A group of Trinidad and Tobago medical students in Cuba are scheduled to return home today on a Caribbean Airlines repatriation flight.
The green light for the students to return home was given by National Security Minister Stuart Young in an email on July 1. The students then received confirmation from CAL. Initially, the repatriation flight was scheduled for July 4 but was rescheduled for today.
Speaking to the Guardian Media on Sunday, one of the students, now elated at the prospect of finally coming home, said: “Most of us who can go home at this time, we are actually relieved that we can go home, that we can get the stuff that we need and most importantly spend time with our family before us leaving to come back (to Cuba) in September for the start of the new semester.”
However, the student, who spoke on condition of anonymity, said of the 21 of them, nine may not return home—two for “personal reasons” and seven because there are still waiting to sit exams at their university.
“It is the only university in Cuba that is still in operation and all other universities have been closed since in March and they have been moving exams further and further away from the date. Most of the students would have ended their exams this week but that university came and changed their dates and pushed it further away and therefore when the students went to that university to ask them if they could possibly move up their dates, they allegedly refused to make any adjustments to the exam date to allow the students to come home,” the student said.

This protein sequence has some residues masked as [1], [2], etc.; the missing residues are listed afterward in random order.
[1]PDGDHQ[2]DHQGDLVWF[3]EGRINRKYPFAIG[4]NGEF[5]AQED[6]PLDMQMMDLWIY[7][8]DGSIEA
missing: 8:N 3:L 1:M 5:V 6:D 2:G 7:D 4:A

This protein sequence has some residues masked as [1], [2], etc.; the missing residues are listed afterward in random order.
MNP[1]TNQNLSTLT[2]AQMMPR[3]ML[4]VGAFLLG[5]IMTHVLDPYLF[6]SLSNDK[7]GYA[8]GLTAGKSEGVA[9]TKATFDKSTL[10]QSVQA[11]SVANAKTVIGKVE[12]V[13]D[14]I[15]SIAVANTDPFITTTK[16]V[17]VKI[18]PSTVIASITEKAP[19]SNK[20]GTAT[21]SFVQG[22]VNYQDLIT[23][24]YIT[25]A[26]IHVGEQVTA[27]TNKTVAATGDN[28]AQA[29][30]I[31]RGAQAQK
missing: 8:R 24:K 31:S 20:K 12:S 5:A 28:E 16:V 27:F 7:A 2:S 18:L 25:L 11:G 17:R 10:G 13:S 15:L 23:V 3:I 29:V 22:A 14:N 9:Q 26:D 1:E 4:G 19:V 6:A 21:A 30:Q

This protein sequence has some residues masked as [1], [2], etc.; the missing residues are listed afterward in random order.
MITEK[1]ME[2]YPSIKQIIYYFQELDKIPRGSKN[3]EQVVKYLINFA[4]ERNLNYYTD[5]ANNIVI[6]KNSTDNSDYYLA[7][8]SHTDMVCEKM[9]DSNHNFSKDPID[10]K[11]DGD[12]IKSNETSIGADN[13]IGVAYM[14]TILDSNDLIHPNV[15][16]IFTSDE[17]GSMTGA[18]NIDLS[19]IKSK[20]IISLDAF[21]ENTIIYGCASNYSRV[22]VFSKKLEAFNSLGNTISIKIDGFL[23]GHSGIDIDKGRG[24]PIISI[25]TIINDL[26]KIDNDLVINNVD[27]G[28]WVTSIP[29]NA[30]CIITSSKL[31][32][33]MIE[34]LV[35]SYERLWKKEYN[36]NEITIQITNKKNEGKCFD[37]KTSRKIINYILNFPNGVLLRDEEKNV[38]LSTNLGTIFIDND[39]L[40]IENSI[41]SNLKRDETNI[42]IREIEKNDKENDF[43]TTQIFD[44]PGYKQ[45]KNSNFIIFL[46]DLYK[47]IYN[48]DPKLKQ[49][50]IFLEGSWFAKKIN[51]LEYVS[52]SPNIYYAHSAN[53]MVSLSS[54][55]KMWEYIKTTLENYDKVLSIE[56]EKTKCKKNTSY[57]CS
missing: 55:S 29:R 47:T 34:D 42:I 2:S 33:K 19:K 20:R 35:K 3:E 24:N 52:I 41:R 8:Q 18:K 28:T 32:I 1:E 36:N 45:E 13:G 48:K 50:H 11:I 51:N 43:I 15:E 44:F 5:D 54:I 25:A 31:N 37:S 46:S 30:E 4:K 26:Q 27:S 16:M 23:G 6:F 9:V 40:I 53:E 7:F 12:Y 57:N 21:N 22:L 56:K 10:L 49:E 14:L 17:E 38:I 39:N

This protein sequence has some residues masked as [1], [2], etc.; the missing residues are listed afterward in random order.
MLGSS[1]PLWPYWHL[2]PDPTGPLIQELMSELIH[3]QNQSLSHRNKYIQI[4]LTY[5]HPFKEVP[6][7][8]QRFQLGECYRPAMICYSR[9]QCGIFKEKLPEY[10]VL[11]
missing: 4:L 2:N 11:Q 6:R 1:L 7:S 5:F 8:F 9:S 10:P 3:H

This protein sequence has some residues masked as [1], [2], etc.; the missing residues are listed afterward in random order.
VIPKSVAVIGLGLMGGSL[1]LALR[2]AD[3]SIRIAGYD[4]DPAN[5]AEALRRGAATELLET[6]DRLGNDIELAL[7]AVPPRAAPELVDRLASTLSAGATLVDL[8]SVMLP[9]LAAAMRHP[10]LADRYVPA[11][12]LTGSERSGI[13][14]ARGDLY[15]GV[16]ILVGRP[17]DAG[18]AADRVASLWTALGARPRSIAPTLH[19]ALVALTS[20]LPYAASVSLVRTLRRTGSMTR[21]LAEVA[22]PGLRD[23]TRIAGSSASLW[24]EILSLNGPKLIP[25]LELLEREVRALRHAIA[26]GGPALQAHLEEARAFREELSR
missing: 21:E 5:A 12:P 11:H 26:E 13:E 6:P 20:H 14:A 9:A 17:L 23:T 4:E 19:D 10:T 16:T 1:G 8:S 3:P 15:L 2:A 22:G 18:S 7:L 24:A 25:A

“So those who can leave, we are really happy and thank the T&T Government for finally remembering us and giving us the approval to return home because all of our hope here had ended.”
The student said they were told they would be given instructions about the mandatory quarantine when they land at the Piarco International Airport.
“We were told that we would have to undergo some medical examinations but nothing specific has been given. We really don’t know what to expect but we know that we have to do quarantine and we are willing to do all that is required not to just ensure the safety of ourselves but our family and the people of T&T.
“We have no issues with going into quarantine but we do not know where we are going yet, I guess when we land on Monday we will be given specifics,” the student said.
On June 20, emotions ran high among the students after Prime Minister Dr Keith Rowley indicated there were issues with a repatriation flight out of Cuba because there were no direct flights between T&T and Cuba.
But the students and their parents acted emotionally and angrily to this, as many of them were running out of supplies and funding during the COVID-19 lockdown in Cuba. The students had been sending repatriation requests to the Ministry of National Security since March and Guardian Media highlighted their plight on June 17.